Tags: Blinder | Bernanke | hawks | QE

Blinder: 'Fed Is Very Badly Split'

By Dan Weil   |   Thursday, 23 May 2013 12:25 PM

While inflation hawks are calling for the Federal Reserve to quickly taper its quantitative easing (QE), they don't have the upper hand. Fed Chairman Ben Bernanke does, says former Fed Vice Chairman Alan Blinder.

That means no immediate reduction in the Fed's monthly purchases of $85 billion in Treasurys and mortgage-backed securities, he suggested.

"The market should understand that the Fed is very badly split," Blinder, now a Princeton University economist, told CNBC.

Editor's Note:
Economist Unapologetically Calls Out Bernanke, Obama for Mishandling Economy. See What They Did

"There are hawks, doves and even some super hawks. [Kansas City Fed President] Esther George has been dissenting all through the year. [But] the Bernanke side is winning."

Bernanke and his allies, including Fed Vice Chairman Janet Yellen and New York Fed President William Dudley, are in the "driving seat," Blinder said.

"The voices that really matter at the Fed are talking very, very differently than the people that are saying we should get out of this. Many of them thought we never should have gotten into this in the first place. That's very different from Ben Bernanke's attitude."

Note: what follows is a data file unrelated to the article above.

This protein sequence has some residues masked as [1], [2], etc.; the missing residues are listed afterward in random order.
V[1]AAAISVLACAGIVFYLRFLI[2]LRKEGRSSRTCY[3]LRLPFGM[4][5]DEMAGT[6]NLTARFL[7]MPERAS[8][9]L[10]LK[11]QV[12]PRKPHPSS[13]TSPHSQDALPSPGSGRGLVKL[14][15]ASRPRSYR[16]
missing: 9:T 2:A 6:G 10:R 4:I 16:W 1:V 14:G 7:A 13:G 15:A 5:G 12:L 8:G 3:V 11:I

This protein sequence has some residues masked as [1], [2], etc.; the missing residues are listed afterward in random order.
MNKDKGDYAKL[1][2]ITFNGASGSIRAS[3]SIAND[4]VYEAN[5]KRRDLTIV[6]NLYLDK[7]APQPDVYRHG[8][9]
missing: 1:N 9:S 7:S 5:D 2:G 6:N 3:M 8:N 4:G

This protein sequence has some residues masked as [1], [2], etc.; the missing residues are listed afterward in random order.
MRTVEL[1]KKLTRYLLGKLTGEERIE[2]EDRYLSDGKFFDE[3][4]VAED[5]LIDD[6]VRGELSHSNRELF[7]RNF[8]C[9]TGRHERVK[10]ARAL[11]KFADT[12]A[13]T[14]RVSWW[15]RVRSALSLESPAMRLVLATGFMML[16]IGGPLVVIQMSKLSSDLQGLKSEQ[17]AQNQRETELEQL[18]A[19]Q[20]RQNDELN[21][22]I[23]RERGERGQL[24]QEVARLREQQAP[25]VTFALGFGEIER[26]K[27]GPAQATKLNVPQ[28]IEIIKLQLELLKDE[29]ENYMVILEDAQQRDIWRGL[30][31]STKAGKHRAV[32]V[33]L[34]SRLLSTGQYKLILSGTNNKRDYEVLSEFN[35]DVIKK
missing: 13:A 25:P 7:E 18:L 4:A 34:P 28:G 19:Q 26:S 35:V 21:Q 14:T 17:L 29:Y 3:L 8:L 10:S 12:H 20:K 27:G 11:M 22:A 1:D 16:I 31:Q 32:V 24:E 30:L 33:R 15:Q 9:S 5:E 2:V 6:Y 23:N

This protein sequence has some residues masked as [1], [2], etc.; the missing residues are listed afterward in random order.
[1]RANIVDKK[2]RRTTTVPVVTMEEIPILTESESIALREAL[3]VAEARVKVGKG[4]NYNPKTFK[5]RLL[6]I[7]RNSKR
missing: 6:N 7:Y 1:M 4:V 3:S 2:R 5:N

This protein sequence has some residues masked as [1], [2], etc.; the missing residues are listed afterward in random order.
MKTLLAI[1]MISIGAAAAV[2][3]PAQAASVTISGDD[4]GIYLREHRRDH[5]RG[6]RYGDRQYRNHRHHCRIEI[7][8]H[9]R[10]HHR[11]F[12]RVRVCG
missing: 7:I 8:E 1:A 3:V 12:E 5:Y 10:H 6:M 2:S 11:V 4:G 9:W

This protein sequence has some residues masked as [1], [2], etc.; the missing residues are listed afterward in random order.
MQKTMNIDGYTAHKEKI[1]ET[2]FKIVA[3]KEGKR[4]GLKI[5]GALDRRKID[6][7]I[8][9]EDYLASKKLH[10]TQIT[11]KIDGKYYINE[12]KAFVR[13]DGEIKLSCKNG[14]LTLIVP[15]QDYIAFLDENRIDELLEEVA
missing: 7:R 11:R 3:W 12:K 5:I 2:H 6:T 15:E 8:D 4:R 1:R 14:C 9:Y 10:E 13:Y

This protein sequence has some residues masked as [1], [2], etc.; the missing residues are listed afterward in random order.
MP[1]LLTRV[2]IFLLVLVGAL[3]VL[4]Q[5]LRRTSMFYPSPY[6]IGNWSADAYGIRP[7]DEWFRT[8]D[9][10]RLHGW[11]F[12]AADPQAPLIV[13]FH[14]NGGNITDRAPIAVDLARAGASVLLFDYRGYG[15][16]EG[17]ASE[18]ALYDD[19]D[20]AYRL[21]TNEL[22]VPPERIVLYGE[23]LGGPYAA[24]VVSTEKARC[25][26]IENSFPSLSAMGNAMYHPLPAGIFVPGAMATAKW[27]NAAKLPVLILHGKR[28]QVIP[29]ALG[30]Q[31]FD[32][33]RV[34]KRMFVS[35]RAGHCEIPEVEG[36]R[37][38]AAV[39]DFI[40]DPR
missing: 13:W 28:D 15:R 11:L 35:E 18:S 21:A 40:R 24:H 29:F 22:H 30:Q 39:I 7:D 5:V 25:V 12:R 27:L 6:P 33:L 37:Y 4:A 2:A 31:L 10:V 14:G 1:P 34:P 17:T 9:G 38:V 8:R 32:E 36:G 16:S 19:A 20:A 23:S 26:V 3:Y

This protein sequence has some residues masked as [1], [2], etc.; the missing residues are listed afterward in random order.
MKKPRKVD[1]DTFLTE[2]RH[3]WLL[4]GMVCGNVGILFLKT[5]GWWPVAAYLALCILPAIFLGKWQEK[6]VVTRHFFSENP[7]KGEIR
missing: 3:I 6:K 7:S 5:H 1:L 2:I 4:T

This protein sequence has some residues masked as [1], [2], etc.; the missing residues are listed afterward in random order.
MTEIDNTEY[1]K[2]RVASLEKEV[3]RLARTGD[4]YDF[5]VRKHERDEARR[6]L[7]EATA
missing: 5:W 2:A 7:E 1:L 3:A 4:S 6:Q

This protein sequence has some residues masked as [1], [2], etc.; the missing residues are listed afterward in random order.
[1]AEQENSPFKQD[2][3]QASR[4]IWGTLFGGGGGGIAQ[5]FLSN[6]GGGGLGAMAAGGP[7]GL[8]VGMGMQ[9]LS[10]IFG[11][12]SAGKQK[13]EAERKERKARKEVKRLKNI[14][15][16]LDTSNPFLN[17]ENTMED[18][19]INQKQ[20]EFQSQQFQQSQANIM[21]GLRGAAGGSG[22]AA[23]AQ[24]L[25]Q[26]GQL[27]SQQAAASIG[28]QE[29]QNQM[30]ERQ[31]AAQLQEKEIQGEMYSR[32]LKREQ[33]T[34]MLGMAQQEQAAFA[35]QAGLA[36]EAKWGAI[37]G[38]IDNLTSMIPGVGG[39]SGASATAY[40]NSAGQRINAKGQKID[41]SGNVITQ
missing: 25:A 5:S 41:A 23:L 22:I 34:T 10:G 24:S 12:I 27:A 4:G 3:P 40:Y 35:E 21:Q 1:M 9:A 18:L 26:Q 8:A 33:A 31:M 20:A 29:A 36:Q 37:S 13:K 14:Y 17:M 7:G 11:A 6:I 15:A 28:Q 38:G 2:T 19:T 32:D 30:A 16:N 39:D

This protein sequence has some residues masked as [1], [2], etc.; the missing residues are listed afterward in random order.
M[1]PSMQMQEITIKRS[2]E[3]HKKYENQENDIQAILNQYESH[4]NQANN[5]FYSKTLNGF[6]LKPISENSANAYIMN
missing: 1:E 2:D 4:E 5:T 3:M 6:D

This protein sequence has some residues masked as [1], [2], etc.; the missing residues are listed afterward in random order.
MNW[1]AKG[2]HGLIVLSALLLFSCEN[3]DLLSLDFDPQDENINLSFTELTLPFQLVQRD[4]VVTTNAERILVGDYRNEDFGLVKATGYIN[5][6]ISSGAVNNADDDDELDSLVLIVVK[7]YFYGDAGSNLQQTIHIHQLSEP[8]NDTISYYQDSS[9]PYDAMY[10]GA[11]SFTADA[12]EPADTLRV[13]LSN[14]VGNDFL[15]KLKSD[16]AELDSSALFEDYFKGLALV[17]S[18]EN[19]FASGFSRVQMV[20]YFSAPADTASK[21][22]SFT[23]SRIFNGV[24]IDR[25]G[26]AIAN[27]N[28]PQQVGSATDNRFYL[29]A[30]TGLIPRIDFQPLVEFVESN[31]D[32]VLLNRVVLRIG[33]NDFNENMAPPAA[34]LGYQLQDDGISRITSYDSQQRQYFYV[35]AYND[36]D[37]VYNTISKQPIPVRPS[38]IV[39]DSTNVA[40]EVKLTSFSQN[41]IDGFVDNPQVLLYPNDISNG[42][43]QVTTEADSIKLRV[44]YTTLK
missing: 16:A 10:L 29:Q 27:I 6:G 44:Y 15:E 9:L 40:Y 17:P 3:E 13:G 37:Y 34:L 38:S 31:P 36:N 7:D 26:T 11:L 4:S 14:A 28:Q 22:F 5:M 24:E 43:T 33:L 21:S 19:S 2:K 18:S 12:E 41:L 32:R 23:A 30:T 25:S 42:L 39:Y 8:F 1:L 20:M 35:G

"All you hear about is what if the Fed overstays its hand and we get inflation. They could make an error like that, but they could also make an error of withdrawing the accommodation too soon," he noted.

"The Fed is not perfect. It can make mistakes. But what's gotten lost in the conversation is that it can make a mistake in either direction."

While Bernanke gave mixed messages to Congress Wednesday, many economists think a tapering of QE isn't likely for at least a few months.

"The Fed is not looking to very quickly get out of this," Michael Hanson, a former Fed economist who is now at Bank of America, told Bloomberg.

"There are obviously a few members who want to wrap this up sooner than later, but Bernanke doesn't seem eager to pull back on QE very soon. He wants to see more evidence that the economy really is moving on a forward path."

Editor's Note: Economist Unapologetically Calls Out Bernanke, Obama for Mishandling Economy. See What They Did

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